Bernhardson accumulated more debt than she intended with the Queen West store and felt burned out. But the itch to expand prompted her to open a third store because her brand’s core demographic of professional career women—or, as Bernhardson affectionately calls them, “grown-ass ladies”—were moving away from the city centre. She came to this conclusion through observation and data analysis conducted by a local real estate agent.
Know Your Competition
Canada’s luxury market may have had room for competition, but Target entered a Canadian discount retail landscape already dominated by the likes of Walmart, Costco, Giant Tiger, and Sears—all large chains with established supplier relationships and, unlike Target Canada, fully-stocked shelves. Walmart in particular was determined to not lose market share and engaged in a price war that Target found difficult to win. Loblaws, meanwhile, launched their Joe Fresh clothing line, competing directly with Target on price and style.
Price and style were high on Bernhardson’s mind when she decided to relocate her Queen West store to Toronto’s Beaches neighbourhood. It was 2016 when she noticed Queen West “starting to slip.” Revenue was down, rent was up, and the store’s customers were primarily twentysomethings rather than Bernhardson’s grown-ass ladies. She finally settled on a “little fashion strip” frequented by style-conscious, working-age women on the other side of the city. She and her team introduced themselves to local store owners and made sure there wouldn’t be much product overlap with their new local competitors.
“That was something we ran into, that some of our strongest labels were already carried by the stores within a three- or four-block radius,” Bernhardson says. “And what will happen is that the supplier will actually protect that exclusivity. So there were certain brands that we couldn’t take over from our Queen West store. You don’t want to get into a battle of ‘it’s four dollars cheaper next door.’”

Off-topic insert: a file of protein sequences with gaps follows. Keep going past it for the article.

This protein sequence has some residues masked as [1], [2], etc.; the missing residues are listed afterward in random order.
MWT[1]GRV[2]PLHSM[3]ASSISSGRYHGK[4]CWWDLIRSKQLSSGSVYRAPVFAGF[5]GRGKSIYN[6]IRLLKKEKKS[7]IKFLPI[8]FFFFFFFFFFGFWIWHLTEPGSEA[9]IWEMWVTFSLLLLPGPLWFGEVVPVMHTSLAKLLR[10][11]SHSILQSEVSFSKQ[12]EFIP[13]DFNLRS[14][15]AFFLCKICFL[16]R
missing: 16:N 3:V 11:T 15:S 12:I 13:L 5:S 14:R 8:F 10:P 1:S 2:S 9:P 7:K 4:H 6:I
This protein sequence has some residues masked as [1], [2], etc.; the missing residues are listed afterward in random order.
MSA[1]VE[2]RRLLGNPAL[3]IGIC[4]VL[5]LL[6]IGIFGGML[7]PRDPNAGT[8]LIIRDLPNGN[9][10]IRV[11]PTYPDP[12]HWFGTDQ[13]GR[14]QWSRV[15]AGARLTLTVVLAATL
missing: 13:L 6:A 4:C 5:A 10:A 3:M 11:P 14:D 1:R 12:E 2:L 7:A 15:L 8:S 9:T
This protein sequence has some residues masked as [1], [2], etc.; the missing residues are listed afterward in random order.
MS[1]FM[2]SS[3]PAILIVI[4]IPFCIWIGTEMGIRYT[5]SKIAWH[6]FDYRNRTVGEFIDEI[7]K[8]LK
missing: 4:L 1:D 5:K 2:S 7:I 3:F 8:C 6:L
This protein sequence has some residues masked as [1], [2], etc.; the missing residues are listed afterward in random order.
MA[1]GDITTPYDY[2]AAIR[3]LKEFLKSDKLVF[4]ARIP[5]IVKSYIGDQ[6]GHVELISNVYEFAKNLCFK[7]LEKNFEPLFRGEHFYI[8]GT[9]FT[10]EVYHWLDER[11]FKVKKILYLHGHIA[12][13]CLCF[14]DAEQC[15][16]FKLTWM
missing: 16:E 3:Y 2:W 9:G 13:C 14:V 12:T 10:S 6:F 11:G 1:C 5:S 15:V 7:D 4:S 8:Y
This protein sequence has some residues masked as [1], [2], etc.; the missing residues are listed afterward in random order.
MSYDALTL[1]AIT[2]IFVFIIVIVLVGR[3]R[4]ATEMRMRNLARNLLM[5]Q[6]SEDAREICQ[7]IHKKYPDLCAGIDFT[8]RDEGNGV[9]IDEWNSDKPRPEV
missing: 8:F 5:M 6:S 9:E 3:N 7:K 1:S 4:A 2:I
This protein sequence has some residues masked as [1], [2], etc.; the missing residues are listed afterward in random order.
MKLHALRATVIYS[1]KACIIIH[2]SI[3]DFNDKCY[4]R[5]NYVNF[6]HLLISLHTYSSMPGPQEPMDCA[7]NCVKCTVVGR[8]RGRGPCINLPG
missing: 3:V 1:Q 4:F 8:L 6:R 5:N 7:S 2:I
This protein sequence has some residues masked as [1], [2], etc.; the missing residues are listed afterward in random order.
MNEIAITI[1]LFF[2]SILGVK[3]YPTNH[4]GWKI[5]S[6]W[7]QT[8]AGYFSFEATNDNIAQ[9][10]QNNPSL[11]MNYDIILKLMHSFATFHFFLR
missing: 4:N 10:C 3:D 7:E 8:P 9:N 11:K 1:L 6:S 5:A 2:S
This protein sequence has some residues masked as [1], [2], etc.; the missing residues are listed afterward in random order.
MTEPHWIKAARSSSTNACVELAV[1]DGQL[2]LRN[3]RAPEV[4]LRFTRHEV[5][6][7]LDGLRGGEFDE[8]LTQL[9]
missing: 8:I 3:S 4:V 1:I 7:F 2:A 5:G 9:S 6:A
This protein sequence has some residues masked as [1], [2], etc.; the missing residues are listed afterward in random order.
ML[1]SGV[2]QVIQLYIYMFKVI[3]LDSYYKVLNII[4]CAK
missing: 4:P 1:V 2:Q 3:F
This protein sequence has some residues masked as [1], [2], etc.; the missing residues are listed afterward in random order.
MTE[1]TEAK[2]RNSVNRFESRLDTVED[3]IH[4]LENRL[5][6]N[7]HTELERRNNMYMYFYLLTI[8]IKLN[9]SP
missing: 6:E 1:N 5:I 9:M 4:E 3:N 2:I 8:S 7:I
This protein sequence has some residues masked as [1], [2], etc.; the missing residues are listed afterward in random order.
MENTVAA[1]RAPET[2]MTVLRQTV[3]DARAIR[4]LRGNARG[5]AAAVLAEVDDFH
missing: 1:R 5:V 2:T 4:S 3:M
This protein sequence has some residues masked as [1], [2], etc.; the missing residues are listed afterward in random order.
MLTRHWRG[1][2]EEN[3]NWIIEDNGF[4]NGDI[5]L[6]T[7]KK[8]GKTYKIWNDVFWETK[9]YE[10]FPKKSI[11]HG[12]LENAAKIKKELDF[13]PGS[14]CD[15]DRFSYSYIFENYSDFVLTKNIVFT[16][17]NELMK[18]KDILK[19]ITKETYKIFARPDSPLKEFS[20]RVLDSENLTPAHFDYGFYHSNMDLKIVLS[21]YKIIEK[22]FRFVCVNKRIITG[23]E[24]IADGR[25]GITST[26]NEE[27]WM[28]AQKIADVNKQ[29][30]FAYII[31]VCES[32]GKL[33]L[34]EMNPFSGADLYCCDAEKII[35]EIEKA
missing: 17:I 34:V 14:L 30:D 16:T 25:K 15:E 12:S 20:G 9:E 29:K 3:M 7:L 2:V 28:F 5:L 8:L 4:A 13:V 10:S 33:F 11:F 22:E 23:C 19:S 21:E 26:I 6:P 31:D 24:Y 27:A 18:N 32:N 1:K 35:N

Know Your Limits
Target’s play for Canadian retail dominance was ambitious but, in hindsight, presumptuous and overreaching. Bernhardson, meanwhile, has no immediate plans for more Fresh Collectives locations, preferring to grow the company’s online store, but would open them in Toronto before venturing further afield.
“The thing that’s tricky is the flexibility we have to transfer product around in Toronto,” she says. “I think there could be a lot more Toronto stores we could open before we would be looking at too much further away. It also lets us build on a warm market. Even when we moved to The Beaches, we found we had a nice mix of people who knew us and people who were like, ‘I’ve never heard of you before.’ We hear from customers who live in north Toronto, so I feel there is more room to expand within Toronto before dealing with the hassles of a store that was that much further away.”
Sean Plummer | Contributing Writer